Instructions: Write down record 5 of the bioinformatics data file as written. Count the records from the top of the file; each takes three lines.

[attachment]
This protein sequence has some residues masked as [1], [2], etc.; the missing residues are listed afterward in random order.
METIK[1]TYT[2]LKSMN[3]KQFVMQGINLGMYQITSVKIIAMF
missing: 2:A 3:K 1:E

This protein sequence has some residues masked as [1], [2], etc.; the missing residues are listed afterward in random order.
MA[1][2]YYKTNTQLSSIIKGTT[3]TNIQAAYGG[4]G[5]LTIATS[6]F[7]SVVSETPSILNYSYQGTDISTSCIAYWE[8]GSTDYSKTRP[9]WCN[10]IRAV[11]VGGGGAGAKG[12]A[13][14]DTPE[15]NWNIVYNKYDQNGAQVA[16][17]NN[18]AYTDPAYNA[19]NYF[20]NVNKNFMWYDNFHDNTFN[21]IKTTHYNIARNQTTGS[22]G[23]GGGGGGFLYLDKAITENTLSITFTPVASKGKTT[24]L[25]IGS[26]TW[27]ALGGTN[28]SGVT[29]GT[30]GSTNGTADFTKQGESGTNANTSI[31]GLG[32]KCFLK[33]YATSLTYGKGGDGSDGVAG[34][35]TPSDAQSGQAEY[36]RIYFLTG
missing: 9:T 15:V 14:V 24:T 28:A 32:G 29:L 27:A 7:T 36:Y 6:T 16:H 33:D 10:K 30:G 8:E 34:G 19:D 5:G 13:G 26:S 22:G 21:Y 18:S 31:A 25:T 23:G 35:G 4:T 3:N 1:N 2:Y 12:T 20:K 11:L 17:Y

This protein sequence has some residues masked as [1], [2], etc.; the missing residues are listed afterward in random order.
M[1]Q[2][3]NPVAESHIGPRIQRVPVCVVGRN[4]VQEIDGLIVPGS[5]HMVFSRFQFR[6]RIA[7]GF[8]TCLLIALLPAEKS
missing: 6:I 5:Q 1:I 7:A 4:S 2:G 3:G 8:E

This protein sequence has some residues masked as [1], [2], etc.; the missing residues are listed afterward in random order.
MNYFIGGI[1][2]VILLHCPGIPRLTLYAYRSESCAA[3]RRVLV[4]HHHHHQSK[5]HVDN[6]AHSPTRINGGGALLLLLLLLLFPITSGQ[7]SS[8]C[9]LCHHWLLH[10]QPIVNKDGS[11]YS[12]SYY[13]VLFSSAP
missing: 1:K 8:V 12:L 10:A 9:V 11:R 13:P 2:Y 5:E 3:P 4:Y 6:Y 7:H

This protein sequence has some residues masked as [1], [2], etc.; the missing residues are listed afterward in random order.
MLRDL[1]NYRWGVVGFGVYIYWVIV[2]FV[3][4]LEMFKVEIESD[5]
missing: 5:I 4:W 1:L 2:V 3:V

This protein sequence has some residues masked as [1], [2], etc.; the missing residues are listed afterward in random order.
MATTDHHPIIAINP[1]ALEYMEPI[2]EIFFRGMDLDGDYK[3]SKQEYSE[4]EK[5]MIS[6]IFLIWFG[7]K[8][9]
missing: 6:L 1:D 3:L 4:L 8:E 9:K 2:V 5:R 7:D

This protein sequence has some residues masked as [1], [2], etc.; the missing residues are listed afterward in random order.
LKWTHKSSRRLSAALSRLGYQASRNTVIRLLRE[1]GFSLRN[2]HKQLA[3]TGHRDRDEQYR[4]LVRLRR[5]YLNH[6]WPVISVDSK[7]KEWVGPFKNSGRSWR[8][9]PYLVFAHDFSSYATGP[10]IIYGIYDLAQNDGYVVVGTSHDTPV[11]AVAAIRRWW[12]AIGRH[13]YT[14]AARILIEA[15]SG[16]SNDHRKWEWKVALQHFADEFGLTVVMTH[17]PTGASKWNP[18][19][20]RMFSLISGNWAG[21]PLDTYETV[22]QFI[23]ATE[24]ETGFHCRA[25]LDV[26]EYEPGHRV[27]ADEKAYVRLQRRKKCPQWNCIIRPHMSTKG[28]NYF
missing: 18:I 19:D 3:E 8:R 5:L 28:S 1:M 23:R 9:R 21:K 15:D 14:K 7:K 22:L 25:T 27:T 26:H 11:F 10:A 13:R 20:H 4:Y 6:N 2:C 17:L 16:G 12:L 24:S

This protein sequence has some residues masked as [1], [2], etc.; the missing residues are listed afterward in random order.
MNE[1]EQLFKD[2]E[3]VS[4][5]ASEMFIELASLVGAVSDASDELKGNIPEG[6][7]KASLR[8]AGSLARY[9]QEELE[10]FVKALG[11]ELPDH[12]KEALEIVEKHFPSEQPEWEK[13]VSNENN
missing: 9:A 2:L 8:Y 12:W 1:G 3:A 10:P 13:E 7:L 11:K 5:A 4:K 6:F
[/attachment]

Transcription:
This protein sequence has some residues masked as [1], [2], etc.; the missing residues are listed afterward in random order.
MLRDL[1]NYRWGVVGFGVYIYWVIV[2]FV[3][4]LEMFKVEIESD[5]
missing: 5:I 4:W 1:L 2:V 3:V